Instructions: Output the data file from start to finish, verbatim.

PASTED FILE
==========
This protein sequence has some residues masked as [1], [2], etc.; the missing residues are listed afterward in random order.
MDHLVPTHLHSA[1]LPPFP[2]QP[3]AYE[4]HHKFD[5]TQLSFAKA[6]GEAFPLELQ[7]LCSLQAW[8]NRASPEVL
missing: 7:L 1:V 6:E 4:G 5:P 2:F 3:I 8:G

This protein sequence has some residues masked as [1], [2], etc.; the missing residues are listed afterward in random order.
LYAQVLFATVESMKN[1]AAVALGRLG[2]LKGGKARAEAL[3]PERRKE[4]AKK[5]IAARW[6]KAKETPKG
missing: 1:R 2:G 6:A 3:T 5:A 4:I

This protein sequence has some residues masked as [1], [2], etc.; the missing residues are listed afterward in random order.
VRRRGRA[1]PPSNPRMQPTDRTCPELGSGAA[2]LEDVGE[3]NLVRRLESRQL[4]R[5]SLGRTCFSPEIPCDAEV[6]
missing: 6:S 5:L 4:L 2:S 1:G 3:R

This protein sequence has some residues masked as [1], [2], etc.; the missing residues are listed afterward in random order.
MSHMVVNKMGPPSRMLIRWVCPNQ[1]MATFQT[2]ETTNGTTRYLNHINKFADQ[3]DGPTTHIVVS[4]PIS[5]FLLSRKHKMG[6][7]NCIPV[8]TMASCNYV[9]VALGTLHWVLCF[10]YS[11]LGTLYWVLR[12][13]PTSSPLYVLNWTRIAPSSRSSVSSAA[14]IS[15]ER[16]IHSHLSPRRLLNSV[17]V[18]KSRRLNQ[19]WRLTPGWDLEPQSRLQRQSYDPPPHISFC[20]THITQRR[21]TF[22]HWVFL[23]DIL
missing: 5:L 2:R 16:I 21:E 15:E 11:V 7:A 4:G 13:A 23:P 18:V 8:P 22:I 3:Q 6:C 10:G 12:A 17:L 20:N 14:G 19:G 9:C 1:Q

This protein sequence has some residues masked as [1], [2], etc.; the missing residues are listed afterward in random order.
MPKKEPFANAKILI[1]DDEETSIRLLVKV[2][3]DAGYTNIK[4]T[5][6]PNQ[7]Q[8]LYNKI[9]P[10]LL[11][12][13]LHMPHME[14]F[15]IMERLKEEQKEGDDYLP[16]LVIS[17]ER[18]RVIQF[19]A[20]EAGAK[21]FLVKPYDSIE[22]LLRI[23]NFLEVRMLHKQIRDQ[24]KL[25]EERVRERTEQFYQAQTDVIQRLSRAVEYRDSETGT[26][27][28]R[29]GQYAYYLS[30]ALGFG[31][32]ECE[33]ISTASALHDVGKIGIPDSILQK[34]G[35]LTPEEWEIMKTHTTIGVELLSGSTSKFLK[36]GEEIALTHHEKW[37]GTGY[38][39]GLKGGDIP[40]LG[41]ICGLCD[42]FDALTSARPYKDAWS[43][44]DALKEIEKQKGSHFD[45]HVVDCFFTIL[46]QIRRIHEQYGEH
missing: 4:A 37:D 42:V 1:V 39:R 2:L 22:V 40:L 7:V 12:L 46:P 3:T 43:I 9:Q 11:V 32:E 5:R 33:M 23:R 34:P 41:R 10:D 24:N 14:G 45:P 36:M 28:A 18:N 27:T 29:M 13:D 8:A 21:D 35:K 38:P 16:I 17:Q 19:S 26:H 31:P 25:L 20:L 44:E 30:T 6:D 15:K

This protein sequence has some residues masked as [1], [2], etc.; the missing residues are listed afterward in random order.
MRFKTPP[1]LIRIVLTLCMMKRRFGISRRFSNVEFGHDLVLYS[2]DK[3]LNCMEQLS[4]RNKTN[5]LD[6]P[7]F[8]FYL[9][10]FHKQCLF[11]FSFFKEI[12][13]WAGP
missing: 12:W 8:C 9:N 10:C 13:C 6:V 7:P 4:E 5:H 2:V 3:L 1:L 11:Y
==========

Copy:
This protein sequence has some residues masked as [1], [2], etc.; the missing residues are listed afterward in random order.
MDHLVPTHLHSA[1]LPPFP[2]QP[3]AYE[4]HHKFD[5]TQLSFAKA[6]GEAFPLELQ[7]LCSLQAW[8]NRASPEVL
missing: 7:L 1:V 6:E 4:G 5:P 2:F 3:I 8:G

This protein sequence has some residues masked as [1], [2], etc.; the missing residues are listed afterward in random order.
LYAQVLFATVESMKN[1]AAVALGRLG[2]LKGGKARAEAL[3]PERRKE[4]AKK[5]IAARW[6]KAKETPKG
missing: 1:R 2:G 6:A 3:T 5:A 4:I

This protein sequence has some residues masked as [1], [2], etc.; the missing residues are listed afterward in random order.
VRRRGRA[1]PPSNPRMQPTDRTCPELGSGAA[2]LEDVGE[3]NLVRRLESRQL[4]R[5]SLGRTCFSPEIPCDAEV[6]
missing: 6:S 5:L 4:L 2:S 1:G 3:R

This protein sequence has some residues masked as [1], [2], etc.; the missing residues are listed afterward in random order.
MSHMVVNKMGPPSRMLIRWVCPNQ[1]MATFQT[2]ETTNGTTRYLNHINKFADQ[3]DGPTTHIVVS[4]PIS[5]FLLSRKHKMG[6][7]NCIPV[8]TMASCNYV[9]VALGTLHWVLCF[10]YS[11]LGTLYWVLR[12][13]PTSSPLYVLNWTRIAPSSRSSVSSAA[14]IS[15]ER[16]IHSHLSPRRLLNSV[17]V[18]KSRRLNQ[19]WRLTPGWDLEPQSRLQRQSYDPPPHISFC[20]THITQRR[21]TF[22]HWVFL[23]DIL
missing: 5:L 2:R 16:I 21:E 15:E 11:V 7:A 4:G 13:A 23:P 18:V 8:P 22:I 3:Q 6:C 10:G 12:A 17:L 20:N 14:G 19:G 9:C 1:Q

This protein sequence has some residues masked as [1], [2], etc.; the missing residues are listed afterward in random order.
MPKKEPFANAKILI[1]DDEETSIRLLVKV[2][3]DAGYTNIK[4]T[5][6]PNQ[7]Q[8]LYNKI[9]P[10]LL[11][12][13]LHMPHME[14]F[15]IMERLKEEQKEGDDYLP[16]LVIS[17]ER[18]RVIQF[19]A[20]EAGAK[21]FLVKPYDSIE[22]LLRI[23]NFLEVRMLHKQIRDQ[24]KL[25]EERVRERTEQFYQAQTDVIQRLSRAVEYRDSETGT[26][27][28]R[29]GQYAYYLS[30]ALGFG[31][32]ECE[33]ISTASALHDVGKIGIPDSILQK[34]G[35]LTPEEWEIMKTHTTIGVELLSGSTSKFLK[36]GEEIALTHHEKW[37]GTGY[38][39]GLKGGDIP[40]LG[41]ICGLCD[42]FDALTSARPYKDAWS[43][44]DALKEIEKQKGSHFD[45]HVVDCFFTIL[46]QIRRIHEQYGEH
missing: 4:A 37:D 42:V 1:V 39:R 2:L 22:V 40:L 7:V 12:L 46:P 3:T 43:I 9:Q 11:V 32:E 5:R 33:M 23:R 34:P 41:R 10:D 24:N 14:G 45:P 36:M 28:A 18:N 27:T 29:M 13:D 8:A 21:D 35:K 38:P 16:I 17:Q 19:S 26:H 31:P 25:L 20:L 44:E 30:T 6:D 15:K

This protein sequence has some residues masked as [1], [2], etc.; the missing residues are listed afterward in random order.
MRFKTPP[1]LIRIVLTLCMMKRRFGISRRFSNVEFGHDLVLYS[2]DK[3]LNCMEQLS[4]RNKTN[5]LD[6]P[7]F[8]FYL[9][10]FHKQCLF[11]FSFFKEI[12][13]WAGP
missing: 12:W 8:C 9:N 10:C 13:C 6:V 7:P 4:E 5:H 2:V 3:L 1:L 11:Y